Sell Lifecycle Management: Anyone in the marketing side of Solution Manager will tell you, I’m more in the loyal opposition than fanboy camp when it comes to Sol Man. This product set has been a mess for customers to understand and implement, and the wealth of partner products that perform different parts of the Sol Man functionality attest to the need for faster and easier ways to do some of the things Sol Man does. That being said, customer success can be best guaranteed by enabling a comprehensive lifecycle management function, and Sol Man has basically no equivalent in the market today. As SAP moves everything to the cloud, Sol Man’s benefits will become even easier to access – and in fact for pure cloud customers, much of what Sol Man does will be completely transparent. But while you’ve got your customers’ attention regarding success, sell them a little insurance too. If I were the SAP Board I’ve give your customers a discount on their maintenance if they fully implement Sol Man (ditto on that offer for training and education): nothing will help ensure success more than a fully implemented ALM strategy, whether it’s based only Sol Man or some combination of Sol Man and partner products.

Sell Interaction and Process Excellence , Not Mobile and Cloud: I know you’re going to have customers who say that they need a cloud or mobile strategy, and it’s going to be tempting to try to give them one by selling them some cloud or mobile software. But my experience is that the customers that ask for products in this manner today are either way behind the market or missing the opportunity to have a more inclusive, internal dialogue with their stakeholders about what really should matter to the customer: supporting world class stakeholder interaction and process excellence.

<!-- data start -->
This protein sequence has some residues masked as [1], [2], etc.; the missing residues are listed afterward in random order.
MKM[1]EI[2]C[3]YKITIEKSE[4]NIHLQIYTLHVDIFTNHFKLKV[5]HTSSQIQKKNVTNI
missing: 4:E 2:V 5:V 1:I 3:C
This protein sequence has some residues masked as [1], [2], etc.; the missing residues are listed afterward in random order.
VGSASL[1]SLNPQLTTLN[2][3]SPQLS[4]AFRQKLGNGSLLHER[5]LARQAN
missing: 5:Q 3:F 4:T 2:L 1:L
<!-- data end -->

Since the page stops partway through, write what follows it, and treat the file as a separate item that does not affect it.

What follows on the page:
This isn’t about more mobile and more cloud: Moving the needle on your customers’ business processes should be a technology-agnostic quest that starts at the process and interaction level. Technology platform choices like cloud and its many sub-categories should be made in support of the process improvement goals, not as a pre-condition to process improvement. And supporting mobile today is like supporting alternating current – try to re-think a core process that doesn’t have a mobile component. So don’t lead with the obvious, lead with what really changes the game for the customer.

(End Part I. Part II to follow on Thurs.)

6 thoughts on “The New Year in SAP-land: Selling Customer Success (Part I)

  1. SAP possesses a powerful tool that is very poorly deployed: Value Engineering. With that tool, SAP and a prospect can identify potential business process improvements that are measurable as a foundation for an implementation business case. While most prospects go through such an exercise, very very few of them ever follow through with the business case. As a result, an “accelerated” implementation is focused upon “going live asap” (to keep the costs down) rather than “seizing the most measurable benefit possible” (to provide a return on investment). SAP’s prominent SI partners are equally culpable in this regard.

  2. Pingback: The New Year in SAP-land: Selling Customer Success (Part II) | EAConsult

  3. Well stated, and it’s worth adding that too few customers insist on a business case and ROI analysis at the beginning of a project, and then wonder why they can’t find the value in what they’ve done after implementation.